FF’s factory proposal. Credit: FF

“It’s clear Mr. Jia doesn’t have any money,” Nevada State Treasurer Dan Schwarz recently said of Jia Yueting, the tech mogul behind the mysterious Silicon Valley car startup Faraday Future. This does not look good.

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Last week Schwarz spoke to China Daily with a fairly grim assessment of how his state’s $335 million tax break to the Chinese-backed car company is looking:

“The projects Jia invested in, including in China, seem very difficult for him personally to realize,” Nevada State Treasurer Dan Schwartz said in an interview with China Daily.

“If you look at Leshi (LeEco’s listed arm) it has roughly $6 billion in revenue, but it’s netting about $50 million. That profit margin is less than 1 percent ... Grocery stores make 2 percent to 3 percent,” said Schwartz.

“It’s clear Mr Jia doesn’t have any money, it’s clear that Leshi isn’t making money. That’s the reason for my concern.”

Schwartz said the factory construction stopped earlier last week and he believed the reason was no payment had been received from Faraday Future.

Faraday Future has not yet replied to a request for comment from Jalopnik.

Anonymous sources close to Faraday Future’s finances have given a different kind of impression to Jalopnik, arguing that it’s not that Jia doesn’t have any money, it’s just that he hasn’t been investing enough of it into Faraday Future. A recent memo from Jia himself stating that he was going to refocus on his core businesses away from Faraday Future does not give great hope in this case.

Jia Yueting did, however, directly respond to Schwarz’s statement in an interview with the Xinhua News Agency, as translated by CarNewsChina, and Jia was ready to call Schwarz’s words defamation:

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The Nevada Treasury accusations are unfounded and totally inconsistent with the facts, we suspect defamation, but our channels of communication are always open.

About a year ago Faraday Future emerged, a new car startup with big promises to take on Tesla with all-electric, self-driving cars based out of Silicon Valley and funded by the Chinese tech billionaire Jia Yueting. Jia is best known for founding the first subscription video streaming service in China, the Chinese Netflix as it has been called.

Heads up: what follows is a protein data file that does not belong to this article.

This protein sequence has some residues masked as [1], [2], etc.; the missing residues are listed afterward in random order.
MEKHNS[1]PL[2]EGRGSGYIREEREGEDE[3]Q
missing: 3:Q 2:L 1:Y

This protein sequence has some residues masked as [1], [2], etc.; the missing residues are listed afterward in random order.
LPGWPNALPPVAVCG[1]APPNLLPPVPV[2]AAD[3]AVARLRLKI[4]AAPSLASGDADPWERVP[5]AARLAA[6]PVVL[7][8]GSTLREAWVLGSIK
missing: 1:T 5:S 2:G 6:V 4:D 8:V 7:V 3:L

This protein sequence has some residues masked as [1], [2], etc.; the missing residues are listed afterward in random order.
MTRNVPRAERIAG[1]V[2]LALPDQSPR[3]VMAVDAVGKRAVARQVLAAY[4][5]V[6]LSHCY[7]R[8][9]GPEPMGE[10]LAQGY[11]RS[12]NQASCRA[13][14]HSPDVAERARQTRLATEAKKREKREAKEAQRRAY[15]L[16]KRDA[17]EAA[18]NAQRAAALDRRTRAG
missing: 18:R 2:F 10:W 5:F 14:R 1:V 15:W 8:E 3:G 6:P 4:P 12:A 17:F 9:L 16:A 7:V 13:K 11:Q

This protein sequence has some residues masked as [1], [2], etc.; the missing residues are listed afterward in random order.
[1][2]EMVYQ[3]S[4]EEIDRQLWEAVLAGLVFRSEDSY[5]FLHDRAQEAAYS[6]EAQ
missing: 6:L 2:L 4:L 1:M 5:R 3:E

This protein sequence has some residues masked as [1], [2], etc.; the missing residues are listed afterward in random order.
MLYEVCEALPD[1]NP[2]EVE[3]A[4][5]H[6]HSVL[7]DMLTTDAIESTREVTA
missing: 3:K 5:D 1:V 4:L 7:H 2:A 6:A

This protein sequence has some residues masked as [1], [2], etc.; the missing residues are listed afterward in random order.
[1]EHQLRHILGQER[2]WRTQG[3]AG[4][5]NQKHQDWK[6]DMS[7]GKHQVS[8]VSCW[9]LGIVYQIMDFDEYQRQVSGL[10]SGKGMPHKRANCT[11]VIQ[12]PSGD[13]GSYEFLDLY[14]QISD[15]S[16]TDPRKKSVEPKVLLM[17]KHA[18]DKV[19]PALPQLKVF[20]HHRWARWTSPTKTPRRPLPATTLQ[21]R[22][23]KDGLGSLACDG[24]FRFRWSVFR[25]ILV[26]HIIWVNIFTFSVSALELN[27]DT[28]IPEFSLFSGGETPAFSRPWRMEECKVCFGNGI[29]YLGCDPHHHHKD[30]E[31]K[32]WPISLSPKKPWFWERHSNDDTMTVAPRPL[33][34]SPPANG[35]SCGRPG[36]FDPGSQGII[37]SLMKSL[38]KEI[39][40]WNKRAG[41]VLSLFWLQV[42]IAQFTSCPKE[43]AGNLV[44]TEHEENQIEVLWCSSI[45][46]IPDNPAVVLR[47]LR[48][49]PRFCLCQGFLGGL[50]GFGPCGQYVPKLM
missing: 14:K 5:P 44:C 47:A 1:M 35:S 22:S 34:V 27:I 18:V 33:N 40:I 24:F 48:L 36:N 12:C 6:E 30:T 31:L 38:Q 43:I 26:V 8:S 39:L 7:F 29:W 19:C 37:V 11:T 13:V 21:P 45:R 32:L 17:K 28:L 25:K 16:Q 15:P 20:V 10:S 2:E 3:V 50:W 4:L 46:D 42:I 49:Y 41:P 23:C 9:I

Faraday Future was not only going to match Tesla in the kinds of cars it would build, it would match Tesla in how it built those cars, too. Faraday Future broke ground on a billion-dollar factory in North Las Vegas, Nevada, this year, aping Tesla’s Gigafactory outside Reno.

FF’s work on its Nevada site has not been going great. A few weeks ago, its construction company AECOM revealed that Faraday Future was $21 million behind on payments. Not long later AECOM confirmed that work on the factory is currently stopped.

All of this work is being done thanks in no small part to $335 million in tax credits from the State of Nevada, so it makes sense that Schwarz is weighing in here.

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Schwarz did at least admit that since the state hasn’t issued any bonds, any damage from the project totally failing would be “minimal.” At worst, the state’s governor and economic development agency would be “very embarrassed.”

That’s Nevada’s Governor Brian Sandoval second from right breaking ground for Faraday Future in April. Photo Credit: FF

I don’t know if current employees of Faraday Future would share that sentiment.